Mother, Couch stillThe whole situation supplies an analogy for David’s psyche, I suppose. He remains so preoccupied with his family and maintaining appearances that he ignores or actively avoids addressing his issues, even though he yearns for clarity. A consummate compartmentalizer and minimizer of conflict, David misreads every situation and second-guesses every choice, trying to make everything right. But he, even more than his siblings, has hang-ups about his mother, who had three children with three different fathers and neglected David above all. Even as certain family behaviors and dynamics prove relatable, much about the family doesn’t make sense. The siblings seem to be in close communication—close enough to take their mother furniture shopping and attend a birthday party together. Still, they also talk about being estranged, with Gruffudd having been married recently, though David just finds out about it. Allusions to their complex history never quite clarify, even if the dysfunctional behavior is recognizable. 

Along the way, Larsson implants one frustrating and idiosyncratic wrinkle after another, building on Mother, Couch’s borderline horror appeal. F. Murray Abraham plays identical twin brothers, Marcus and Marco, Bella’s father and uncle, in a detail that suggests how siblings can be the same but also different. Bella’s presence is typical of a cipher, with alternately creepy yet inviting behavior, depending on the scene, and Taylor is terrifically inscrutable. For much of the film, the characters inhabit the drab space of Mikael Varhelyi’s production design, which establishes a long-past-its-prime store and vacant parking lot. But when Larsson follows David outside to call 9-1-1, where he has a colossal breakdown, or to take his daughter for a disastrous trip to the beach, the director relieves the claustrophobic scenario and neutralizes the tension. It’s all the more maddening when David returns to the store after these brief escapes. In the finale, the film goes full abstract with a flood sequence that, while beautifully shot, feels overwrought.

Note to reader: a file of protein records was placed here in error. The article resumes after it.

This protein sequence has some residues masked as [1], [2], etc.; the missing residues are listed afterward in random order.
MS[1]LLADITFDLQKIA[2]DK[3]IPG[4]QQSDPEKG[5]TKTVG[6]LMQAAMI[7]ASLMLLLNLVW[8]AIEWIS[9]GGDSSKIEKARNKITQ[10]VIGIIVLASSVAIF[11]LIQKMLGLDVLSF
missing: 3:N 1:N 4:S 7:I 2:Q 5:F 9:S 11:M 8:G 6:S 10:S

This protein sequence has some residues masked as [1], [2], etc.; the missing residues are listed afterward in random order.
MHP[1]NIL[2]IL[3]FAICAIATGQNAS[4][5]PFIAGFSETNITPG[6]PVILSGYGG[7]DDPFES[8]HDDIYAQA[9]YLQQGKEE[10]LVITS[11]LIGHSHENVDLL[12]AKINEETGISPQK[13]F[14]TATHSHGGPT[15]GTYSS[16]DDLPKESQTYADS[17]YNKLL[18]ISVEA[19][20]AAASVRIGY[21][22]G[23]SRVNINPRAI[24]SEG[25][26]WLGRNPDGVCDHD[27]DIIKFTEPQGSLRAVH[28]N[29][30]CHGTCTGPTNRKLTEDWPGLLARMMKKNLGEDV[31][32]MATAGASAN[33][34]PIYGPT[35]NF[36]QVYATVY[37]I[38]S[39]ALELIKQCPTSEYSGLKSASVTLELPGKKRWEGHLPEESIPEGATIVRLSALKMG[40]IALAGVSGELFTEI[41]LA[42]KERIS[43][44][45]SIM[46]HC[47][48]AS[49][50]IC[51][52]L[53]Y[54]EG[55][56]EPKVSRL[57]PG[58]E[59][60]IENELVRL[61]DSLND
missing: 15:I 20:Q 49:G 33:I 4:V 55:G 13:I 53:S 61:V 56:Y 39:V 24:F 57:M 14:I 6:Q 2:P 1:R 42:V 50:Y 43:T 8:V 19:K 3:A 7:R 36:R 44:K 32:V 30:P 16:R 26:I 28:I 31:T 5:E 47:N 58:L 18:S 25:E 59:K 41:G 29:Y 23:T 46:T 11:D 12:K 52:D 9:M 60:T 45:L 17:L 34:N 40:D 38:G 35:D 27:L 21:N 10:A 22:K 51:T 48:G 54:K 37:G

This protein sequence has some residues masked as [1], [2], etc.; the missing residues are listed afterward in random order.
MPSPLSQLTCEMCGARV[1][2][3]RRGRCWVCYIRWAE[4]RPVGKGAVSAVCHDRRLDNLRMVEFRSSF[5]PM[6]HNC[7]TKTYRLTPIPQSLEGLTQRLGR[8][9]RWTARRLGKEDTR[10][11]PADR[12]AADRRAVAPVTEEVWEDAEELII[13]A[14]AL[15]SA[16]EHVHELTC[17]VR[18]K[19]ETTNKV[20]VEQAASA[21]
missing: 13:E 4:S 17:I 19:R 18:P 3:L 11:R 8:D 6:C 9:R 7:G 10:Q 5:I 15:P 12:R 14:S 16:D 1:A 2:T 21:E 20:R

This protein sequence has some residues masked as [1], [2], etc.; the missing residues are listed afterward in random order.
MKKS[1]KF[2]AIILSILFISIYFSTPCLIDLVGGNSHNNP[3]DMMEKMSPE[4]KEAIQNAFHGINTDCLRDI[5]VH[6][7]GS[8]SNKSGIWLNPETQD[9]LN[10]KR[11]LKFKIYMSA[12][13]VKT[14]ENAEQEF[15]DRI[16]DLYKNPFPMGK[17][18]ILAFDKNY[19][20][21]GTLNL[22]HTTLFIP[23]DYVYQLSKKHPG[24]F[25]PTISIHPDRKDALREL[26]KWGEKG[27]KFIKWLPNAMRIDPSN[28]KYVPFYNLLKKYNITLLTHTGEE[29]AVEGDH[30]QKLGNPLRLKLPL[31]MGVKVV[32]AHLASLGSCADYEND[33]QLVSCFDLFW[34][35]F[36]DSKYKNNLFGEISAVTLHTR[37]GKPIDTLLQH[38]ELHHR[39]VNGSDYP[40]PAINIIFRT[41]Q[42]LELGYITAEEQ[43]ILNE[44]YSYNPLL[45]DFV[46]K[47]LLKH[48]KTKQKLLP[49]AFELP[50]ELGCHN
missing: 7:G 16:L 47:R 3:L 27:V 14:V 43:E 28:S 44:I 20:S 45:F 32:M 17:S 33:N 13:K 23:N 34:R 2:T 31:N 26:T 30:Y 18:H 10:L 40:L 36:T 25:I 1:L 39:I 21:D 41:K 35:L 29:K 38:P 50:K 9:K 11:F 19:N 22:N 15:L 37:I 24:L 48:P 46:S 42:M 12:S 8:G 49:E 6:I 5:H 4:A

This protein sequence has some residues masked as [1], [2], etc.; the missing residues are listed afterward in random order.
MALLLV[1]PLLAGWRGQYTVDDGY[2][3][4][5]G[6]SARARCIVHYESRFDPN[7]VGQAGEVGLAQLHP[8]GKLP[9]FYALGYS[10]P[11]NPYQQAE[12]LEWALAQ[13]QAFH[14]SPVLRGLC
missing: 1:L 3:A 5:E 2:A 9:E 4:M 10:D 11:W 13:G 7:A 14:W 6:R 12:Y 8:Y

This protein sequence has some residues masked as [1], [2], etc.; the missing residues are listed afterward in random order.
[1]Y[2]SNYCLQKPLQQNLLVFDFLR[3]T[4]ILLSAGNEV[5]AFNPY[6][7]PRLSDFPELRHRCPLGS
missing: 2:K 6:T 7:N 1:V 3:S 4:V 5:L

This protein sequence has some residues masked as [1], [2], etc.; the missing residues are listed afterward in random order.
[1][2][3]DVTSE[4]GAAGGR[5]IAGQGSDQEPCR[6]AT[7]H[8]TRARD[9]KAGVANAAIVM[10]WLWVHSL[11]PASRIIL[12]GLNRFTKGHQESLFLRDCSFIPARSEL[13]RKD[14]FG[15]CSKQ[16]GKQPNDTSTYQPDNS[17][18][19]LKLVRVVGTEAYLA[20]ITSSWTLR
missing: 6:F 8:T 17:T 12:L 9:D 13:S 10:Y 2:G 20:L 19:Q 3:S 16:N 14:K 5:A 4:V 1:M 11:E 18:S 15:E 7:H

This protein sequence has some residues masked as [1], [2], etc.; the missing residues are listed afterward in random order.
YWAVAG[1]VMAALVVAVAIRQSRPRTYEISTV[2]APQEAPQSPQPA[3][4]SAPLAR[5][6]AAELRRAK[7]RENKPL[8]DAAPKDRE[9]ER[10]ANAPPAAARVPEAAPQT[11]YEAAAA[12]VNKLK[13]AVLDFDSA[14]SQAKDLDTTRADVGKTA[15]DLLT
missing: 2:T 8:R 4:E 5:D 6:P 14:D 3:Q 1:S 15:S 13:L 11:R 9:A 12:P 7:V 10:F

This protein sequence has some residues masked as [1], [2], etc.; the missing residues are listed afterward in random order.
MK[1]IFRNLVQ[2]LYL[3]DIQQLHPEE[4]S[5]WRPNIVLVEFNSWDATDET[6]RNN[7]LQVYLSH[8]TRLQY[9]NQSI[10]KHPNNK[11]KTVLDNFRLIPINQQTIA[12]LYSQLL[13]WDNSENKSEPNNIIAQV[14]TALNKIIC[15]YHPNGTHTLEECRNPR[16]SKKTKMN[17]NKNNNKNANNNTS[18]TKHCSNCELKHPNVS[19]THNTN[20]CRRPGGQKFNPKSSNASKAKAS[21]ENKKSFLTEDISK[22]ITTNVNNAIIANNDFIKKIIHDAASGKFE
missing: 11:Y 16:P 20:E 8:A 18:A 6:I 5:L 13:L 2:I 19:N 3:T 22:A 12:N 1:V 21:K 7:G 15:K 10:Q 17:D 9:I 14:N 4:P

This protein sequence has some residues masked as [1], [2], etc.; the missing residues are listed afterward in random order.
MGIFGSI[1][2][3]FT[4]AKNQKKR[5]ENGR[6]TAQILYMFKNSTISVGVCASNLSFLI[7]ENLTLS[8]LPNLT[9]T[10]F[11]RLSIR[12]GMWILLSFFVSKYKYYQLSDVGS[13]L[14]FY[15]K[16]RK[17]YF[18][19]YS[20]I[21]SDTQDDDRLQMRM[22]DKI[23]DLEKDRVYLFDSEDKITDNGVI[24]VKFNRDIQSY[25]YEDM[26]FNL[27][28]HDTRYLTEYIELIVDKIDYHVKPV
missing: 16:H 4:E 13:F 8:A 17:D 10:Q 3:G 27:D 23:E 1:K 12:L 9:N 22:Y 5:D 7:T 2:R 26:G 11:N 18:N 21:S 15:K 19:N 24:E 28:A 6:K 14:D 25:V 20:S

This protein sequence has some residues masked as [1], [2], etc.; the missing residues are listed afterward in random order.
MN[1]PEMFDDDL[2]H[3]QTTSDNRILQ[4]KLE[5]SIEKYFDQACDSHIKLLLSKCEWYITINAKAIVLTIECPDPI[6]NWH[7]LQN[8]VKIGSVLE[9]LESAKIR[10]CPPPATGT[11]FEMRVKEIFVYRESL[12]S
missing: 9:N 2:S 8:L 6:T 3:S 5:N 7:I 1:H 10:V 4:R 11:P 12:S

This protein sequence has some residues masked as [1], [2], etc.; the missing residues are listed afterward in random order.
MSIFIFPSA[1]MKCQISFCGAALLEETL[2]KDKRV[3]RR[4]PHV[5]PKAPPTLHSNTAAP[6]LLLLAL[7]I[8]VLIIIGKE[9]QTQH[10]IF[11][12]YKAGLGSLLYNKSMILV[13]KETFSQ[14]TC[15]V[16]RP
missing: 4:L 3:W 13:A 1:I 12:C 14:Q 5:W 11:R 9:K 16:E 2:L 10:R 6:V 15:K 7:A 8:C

McGregor and Burstyn commit to their underwritten roles in a couple of fantastic performances, with the former conveying his character’s emotionally fraught state and the latter embodying her character’s obstinance. How they behave toward one another proves relatable, particularly in the mother’s casual disregard for others’ feelings. For her lifelong behavior, David’s mother tells him, “I can’t apologize, but will you forgive me?” Cruel ironies such as this exist throughout Mother, Couch, although the relationship between the literal and figurative remains unstable, not funny as intended, and neither satisfying nor particularly engaging.  While it’s a cautionary tale about the dangers of wasting love on people who have no love to give in return, the film doesn’t balance its emotional underpinnings with its mode of storytelling. Rather, the film’s surrealism mutes the intended emotional impact, leaving Mother, Couch a fascinating but underwhelming experience.